Teaching the Bible as a common culture

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This essay discusses the teaching of Bible in the Israeli public school as reflected in the encounter between new immigrants and long-time Israelis during the two first decades of the state. The Israeli secular curriculum defines the study of the Bible as a prime agent of Zionist acculturation. This definition, however, was challenged by the arrival of new immigrants, pupils and teachers alike, who did not view the Bible — as it was taught in secular schools — as primarily a means of reinforcing the link between Jews and their land. For them, this conception had no resonance in the traditional cultures in which they had been reared, which perceived and taught the Bible as an important component in defining Jewish religious identity. The result was cultural interaction, which expressed itself in various ways. Some immigrants assimilated the prevalent secular view of the Bible, while others expressed reservation and continued to voice criticism. At the same time, there were non-immigrant teachers who adopted immigrant usages, for instance, men covering their heads during Bible lessons. But there was also interaction between teachers of varying background, and here the result was an amalgam, even a fruitful pluralism of approaches.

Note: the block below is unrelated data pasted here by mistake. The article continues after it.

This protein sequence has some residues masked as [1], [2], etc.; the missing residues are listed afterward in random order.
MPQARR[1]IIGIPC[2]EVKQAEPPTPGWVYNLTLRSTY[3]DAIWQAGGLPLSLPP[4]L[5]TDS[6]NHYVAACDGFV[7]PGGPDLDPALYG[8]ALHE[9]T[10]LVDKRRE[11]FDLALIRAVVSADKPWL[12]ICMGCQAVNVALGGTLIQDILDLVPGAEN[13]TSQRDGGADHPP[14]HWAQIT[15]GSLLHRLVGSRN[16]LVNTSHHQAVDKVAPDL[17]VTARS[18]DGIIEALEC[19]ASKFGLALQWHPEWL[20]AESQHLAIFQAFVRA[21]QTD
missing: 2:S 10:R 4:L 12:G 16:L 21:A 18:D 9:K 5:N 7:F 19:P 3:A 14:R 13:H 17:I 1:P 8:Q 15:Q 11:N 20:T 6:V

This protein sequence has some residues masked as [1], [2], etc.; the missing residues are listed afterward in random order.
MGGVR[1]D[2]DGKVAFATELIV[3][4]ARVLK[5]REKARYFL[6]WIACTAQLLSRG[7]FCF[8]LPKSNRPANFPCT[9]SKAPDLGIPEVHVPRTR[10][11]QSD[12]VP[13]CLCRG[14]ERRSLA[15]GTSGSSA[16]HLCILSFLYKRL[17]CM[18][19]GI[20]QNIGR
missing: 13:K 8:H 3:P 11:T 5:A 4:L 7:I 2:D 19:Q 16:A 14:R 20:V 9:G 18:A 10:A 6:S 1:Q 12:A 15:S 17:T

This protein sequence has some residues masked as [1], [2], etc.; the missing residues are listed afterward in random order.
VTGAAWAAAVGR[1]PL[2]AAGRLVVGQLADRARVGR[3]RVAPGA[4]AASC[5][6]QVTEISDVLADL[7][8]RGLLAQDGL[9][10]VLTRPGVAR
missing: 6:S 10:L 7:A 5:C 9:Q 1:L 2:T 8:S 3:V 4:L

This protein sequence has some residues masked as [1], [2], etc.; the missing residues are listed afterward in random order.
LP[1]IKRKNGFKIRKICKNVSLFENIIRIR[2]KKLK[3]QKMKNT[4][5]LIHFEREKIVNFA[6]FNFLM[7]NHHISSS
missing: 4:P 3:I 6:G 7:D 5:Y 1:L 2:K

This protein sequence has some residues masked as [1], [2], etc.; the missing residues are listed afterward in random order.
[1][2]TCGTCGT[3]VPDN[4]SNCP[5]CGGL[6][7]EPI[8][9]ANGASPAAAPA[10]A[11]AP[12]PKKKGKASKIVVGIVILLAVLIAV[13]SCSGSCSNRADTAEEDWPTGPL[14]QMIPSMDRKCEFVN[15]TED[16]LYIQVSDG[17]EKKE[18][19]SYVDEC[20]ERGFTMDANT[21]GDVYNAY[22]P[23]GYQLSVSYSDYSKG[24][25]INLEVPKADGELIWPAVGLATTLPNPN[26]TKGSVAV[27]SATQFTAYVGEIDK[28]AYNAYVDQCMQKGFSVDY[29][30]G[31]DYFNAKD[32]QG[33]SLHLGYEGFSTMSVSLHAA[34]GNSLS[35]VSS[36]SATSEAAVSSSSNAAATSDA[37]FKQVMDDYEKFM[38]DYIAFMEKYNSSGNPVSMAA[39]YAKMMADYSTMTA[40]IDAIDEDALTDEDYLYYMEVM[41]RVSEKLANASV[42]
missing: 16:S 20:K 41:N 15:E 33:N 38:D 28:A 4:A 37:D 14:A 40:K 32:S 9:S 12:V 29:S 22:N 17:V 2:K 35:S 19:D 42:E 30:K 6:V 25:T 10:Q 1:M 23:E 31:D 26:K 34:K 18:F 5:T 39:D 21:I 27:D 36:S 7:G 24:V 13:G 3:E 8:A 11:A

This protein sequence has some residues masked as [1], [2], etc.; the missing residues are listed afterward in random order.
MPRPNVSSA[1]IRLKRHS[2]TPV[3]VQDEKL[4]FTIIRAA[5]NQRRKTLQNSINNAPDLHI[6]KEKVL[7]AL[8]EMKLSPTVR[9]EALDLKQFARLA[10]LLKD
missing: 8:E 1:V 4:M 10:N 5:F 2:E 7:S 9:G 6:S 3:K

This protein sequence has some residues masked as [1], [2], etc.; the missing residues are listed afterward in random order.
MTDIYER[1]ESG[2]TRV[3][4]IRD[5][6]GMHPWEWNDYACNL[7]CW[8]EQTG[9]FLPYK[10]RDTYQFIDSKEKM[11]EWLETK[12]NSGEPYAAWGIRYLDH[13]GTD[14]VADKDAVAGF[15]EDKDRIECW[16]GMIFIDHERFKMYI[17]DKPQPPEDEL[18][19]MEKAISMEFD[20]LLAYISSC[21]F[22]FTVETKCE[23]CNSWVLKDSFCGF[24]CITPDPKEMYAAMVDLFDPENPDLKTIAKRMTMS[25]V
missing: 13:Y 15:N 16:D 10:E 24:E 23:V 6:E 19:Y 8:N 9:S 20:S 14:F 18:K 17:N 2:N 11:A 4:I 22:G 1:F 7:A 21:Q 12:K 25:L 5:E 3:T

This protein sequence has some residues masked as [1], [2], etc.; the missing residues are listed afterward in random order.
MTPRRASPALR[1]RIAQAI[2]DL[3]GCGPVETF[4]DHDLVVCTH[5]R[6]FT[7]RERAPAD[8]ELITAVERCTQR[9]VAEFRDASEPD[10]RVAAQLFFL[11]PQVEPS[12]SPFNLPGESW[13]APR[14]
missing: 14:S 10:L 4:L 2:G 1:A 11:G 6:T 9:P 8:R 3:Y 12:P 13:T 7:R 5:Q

Original languageEnglish GB
Pages (from-to)159-178
Number of pages20
JournalJewish History
Issue number2
StatePublished - 2007


  • Aliens
  • Bible
  • Bible -- Study and teaching
  • Children
  • Curricula
  • Education -- Israel
  • History
  • Humanities / Arts
  • Jewish culture
  • Jewish peoples
  • Judaism
  • Methodology of the Social Sciences
  • Religious Studies
  • Students
  • Teachers
  • Teaching
  • Torah
  • Zionism


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